Once upon a time in a kingdom in India was a princess. Her name was Parijathika. She fell in love with the Sun. After years of waiting and pleading, she realized that her wishes were in vain. She committed suicide. From her ashes arose a plant. It grew fast, and started flowering. The plant and its flowers were named parijatham, after the princess. The fragrant blossoms opened only at night so that they won’t have to see the Sun. They fall off in the morning. They are the teardrops of Parijathika.
Parijatham thirumizhi thurannu…. (parijatham flower has opened its royal eyes….) is a famous song that the Malayalis (Mallus) have loved for decades. Though it is a native of Southeast Asia (Pakistan to Thailand) not many people are familiar with parijatham. Actually I don’t even remember seeing one. We have a plant with beautiful white flowers which is locally called parijatham. But it is a day-flowering one. I have given its photo in the post Can you help identify these flowers form Olavipe?
Then, last week I met Prof. Joy Joseph at a luncheon party at the Cochin Suburban Club. He had been the Secretary of Ernakulam District Agri-Horti Society for nine years and has organized several flower shows. I asked him about parijatham. He got me its botanical name Nyctanthes arbor-tristis and said that in English it is called night flowering jasmine. Later on I found that it is also referred to as coral jasmine and tree of sorrow. I believe that arbor-tristis literally means sad tree. It belongs to the Oleaceae family. Parijatham is the Malayalam name. Some of the names in other languages are given in the ‘Labels’ section below.
Well, parijatham is not really a tree. It grows to a height of only a few meters. More like a shrub. The 1-2 inch flowers are beautiful and highly fragrant. Though they fall off in the morning, the aroma lingers in the air for hours. Parijatham is a divine flower and is used for worship by the Hindus and Buddhists. I believe that they are not to be plucked from the shrub. Only the fallen ones are taken.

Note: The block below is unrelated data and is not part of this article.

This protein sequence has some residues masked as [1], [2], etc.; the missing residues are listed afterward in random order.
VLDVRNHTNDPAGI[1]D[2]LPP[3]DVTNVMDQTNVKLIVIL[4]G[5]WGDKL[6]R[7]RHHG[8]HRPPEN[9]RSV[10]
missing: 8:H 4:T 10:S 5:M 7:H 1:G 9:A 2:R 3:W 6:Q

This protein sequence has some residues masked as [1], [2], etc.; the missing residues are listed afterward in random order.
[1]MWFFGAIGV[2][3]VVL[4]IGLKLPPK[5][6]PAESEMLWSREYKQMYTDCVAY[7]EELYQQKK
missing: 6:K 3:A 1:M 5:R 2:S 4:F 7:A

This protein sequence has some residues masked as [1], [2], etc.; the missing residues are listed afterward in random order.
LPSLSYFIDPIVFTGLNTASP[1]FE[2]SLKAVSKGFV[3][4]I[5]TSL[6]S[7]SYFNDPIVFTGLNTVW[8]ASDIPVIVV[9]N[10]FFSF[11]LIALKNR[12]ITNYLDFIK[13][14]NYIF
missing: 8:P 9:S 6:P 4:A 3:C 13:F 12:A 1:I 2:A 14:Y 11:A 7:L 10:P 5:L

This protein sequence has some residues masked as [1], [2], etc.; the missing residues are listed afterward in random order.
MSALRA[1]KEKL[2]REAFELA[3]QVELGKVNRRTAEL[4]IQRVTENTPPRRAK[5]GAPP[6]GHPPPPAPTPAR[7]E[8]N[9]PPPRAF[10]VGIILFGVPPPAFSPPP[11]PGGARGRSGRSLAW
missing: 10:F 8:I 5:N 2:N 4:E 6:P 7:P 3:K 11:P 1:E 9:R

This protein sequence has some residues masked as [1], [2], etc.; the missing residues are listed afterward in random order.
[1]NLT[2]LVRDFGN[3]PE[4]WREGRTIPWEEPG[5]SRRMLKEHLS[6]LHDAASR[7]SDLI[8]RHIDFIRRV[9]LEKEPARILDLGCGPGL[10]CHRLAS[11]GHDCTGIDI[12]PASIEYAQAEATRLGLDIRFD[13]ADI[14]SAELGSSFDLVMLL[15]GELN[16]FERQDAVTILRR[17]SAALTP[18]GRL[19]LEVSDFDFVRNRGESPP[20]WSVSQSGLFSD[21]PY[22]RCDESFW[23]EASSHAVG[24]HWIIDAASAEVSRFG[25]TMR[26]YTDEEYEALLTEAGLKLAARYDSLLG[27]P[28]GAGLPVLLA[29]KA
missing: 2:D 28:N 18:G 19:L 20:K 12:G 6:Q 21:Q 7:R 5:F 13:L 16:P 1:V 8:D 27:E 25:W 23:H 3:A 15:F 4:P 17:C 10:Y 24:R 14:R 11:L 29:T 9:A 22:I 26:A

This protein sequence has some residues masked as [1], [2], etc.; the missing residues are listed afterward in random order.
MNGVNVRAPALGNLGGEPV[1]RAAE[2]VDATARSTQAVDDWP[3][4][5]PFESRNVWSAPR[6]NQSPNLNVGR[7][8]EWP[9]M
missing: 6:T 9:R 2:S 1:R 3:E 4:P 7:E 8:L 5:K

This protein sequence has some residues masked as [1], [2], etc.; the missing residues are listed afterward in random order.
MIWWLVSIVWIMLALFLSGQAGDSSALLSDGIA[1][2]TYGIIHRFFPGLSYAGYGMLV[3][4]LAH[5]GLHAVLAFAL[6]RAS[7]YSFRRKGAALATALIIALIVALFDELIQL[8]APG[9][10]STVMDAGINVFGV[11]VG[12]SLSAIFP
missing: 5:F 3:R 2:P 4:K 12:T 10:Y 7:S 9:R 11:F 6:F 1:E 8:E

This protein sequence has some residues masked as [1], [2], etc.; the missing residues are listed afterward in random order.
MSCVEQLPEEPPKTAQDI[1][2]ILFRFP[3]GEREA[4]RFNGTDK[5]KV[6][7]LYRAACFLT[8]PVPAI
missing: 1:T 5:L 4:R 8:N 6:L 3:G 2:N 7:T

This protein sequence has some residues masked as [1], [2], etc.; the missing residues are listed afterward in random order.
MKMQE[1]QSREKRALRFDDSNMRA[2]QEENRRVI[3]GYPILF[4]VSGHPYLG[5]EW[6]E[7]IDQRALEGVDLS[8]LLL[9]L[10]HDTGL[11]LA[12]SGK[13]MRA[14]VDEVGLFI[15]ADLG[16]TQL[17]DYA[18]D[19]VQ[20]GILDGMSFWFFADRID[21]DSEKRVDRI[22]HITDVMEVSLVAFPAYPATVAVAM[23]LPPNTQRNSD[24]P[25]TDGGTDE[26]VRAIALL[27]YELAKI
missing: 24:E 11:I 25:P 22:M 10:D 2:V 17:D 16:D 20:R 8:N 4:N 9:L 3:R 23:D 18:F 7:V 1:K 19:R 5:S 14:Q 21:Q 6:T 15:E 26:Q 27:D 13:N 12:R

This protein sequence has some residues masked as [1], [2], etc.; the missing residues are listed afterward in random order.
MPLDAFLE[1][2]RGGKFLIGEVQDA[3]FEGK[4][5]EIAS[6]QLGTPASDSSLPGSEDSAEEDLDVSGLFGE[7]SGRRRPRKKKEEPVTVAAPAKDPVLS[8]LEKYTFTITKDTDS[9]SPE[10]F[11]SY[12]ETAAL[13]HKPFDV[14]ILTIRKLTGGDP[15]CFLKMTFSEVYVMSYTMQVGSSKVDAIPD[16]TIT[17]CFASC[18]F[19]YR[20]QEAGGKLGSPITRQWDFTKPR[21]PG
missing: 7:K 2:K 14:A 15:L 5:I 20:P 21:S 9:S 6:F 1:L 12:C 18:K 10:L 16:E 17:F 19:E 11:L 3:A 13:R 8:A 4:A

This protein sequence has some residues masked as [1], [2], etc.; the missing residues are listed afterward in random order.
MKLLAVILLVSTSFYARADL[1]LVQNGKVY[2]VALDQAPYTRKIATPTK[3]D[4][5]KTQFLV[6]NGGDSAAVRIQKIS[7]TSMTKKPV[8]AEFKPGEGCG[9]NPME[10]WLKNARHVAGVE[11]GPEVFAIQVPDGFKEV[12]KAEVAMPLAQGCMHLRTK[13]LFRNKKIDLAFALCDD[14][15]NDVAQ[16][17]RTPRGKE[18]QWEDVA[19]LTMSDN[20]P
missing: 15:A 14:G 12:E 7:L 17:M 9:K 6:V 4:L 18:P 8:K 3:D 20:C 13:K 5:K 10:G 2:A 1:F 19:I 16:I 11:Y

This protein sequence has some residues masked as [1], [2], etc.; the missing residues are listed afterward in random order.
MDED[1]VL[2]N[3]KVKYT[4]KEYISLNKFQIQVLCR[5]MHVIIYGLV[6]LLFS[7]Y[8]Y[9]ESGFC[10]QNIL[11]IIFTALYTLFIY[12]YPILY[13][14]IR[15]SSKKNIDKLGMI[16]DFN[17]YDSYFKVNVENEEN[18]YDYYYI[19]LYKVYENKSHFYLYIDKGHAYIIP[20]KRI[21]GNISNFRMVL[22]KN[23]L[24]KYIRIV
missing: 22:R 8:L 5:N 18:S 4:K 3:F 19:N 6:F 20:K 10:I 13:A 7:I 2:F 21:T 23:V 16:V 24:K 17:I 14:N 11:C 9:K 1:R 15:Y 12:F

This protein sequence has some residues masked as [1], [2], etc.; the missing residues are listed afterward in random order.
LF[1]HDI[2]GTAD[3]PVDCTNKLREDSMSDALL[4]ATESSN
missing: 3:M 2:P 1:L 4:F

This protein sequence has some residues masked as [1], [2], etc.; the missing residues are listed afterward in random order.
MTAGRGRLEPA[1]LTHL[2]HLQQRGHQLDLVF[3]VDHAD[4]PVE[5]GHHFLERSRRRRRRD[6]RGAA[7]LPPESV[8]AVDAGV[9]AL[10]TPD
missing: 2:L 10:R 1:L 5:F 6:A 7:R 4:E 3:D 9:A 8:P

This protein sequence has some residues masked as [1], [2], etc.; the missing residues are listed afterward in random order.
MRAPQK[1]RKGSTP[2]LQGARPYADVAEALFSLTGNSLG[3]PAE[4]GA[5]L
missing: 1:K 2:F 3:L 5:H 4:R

Apart from the story of the princess falling in love with the Sun, there are two other stories that I came across about its origin. One is that, according to the Puranas, parijatham was found during the Palazhi Madhanam (Churning of the Sea of Milk)
Another episode states that Sri Krishna stole a branch of the parijatham tree from the heavenly garden of Indra. His wives Satyabhama and Rukmini were staying in adjoining houses. Each wanted parijatham to be planted in her garden. Sri Krishna placed the plant in a slanting manner in one garden so that when it grew up the flowering would be over the other garden.
It is claimed that all parts of parijatham except perhaps its roots have great medicinal value. It is used for gout, piles, dry cough, skin problems, ring worm, intestinal worms, certain gynecological troubles, chronic fever and as purgative. Hair tonic is also made from parijatham.
Parijatham is not to be confused with ‘nishagandhi (Queen of the night or night-blooming Cerus plant). Incidentally, in the post Visit of a queen I have given sequential photographs of a nishagandhi flower opening. Please do have a look at it.
West Bengal State, India and Kanchanaburi Province, Thailand have parijatham as the official State flower.
Click on photos to enlarge.
The ancient painting of Sri Krishna uprooting or planting parijatha is in the public domain and is taken from Wikimedia Commons.
The photos are by J.M.Garg of Calcutta.
They are reproduced here from Wikimedia Commons under